“Well I’m game,” a young Scrooge said, “that Vireo was the most amazing bird I’ve ever seen. I think twitching is most bestest hobby in the whole world, and one day I’m going to be the number one twitcher in the whole of Britain. I’m going to be the bestest twitcher ever, and nothing can stop me. And so say all of us!”
“Three cheers for twitching!” shouted the merry fellows, before Scrooge swilled back the pint in one and then gagged on the quadruple whisky chaser.
“Good lad, Ebeneezer,” Crackhead Mick said, as a young Scrooge leaned to the side of the table, vomited on the edge of the dance floor, collapsed, split his skull open on the side of a table and had to be carried back to his tent on The Garrison.
“Oh Spirit,” Scrooge said with joy, “see how much fun we had back then!”
In an instant they were transported to the edge of a row of terraced houses, and the Spirit guided Scrooge to a front window. Inside the living room were two young girls: one was sobbing, and the other was comforting her friend.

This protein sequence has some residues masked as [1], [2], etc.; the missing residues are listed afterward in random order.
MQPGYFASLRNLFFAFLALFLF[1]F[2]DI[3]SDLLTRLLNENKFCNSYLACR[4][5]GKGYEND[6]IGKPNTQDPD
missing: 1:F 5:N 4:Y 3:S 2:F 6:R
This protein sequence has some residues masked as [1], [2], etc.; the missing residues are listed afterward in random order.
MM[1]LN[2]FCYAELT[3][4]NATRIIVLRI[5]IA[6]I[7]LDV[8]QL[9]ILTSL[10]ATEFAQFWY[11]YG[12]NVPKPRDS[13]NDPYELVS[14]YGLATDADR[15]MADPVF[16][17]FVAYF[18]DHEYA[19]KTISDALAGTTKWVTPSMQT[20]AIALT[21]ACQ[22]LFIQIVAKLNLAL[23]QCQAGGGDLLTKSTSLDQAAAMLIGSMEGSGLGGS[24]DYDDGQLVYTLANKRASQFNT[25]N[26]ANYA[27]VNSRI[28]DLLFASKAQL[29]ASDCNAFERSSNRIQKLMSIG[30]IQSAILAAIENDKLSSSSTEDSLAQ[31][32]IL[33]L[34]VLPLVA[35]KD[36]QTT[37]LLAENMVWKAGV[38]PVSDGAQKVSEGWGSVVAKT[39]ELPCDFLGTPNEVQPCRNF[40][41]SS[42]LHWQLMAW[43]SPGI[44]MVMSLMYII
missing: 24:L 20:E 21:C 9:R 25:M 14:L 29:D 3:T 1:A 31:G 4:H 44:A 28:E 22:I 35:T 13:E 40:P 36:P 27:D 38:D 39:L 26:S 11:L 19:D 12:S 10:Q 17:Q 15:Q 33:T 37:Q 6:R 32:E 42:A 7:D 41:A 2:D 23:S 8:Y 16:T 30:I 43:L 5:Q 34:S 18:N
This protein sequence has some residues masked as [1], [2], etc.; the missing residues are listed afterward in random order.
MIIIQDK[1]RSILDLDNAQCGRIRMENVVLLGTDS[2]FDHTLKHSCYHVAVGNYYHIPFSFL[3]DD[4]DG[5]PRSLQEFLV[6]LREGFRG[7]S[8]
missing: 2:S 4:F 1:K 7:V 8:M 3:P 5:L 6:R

“Spirit, can it be?” Scrooge asked. “Is that my dear Belle and her best friend Kelly Five-Cocks? But why is she crying? Why is my poor Belle crying? I bet it’s that bitch Kelly’s fault, leading her astray, tempting her down to Images nightclub for a night of dancing around their handbags, followed by unprotected sex with Ricky the bouncer behind the industrial bins at the back of Kwik Save. Oh, my beautiful Belle!”
“That’s not why she’s crying, Scrooge. Listen carefully to what they’re saying.”
“He’s not worth it,” Kelly Five-Cocks said to Belle, “Ebeneezer’s a selfish bastard. He doesn’t give a toss about leaving you alone for weeks on end as he goes off all over the country with his weird mates, looking at all them stupid bastard birds.”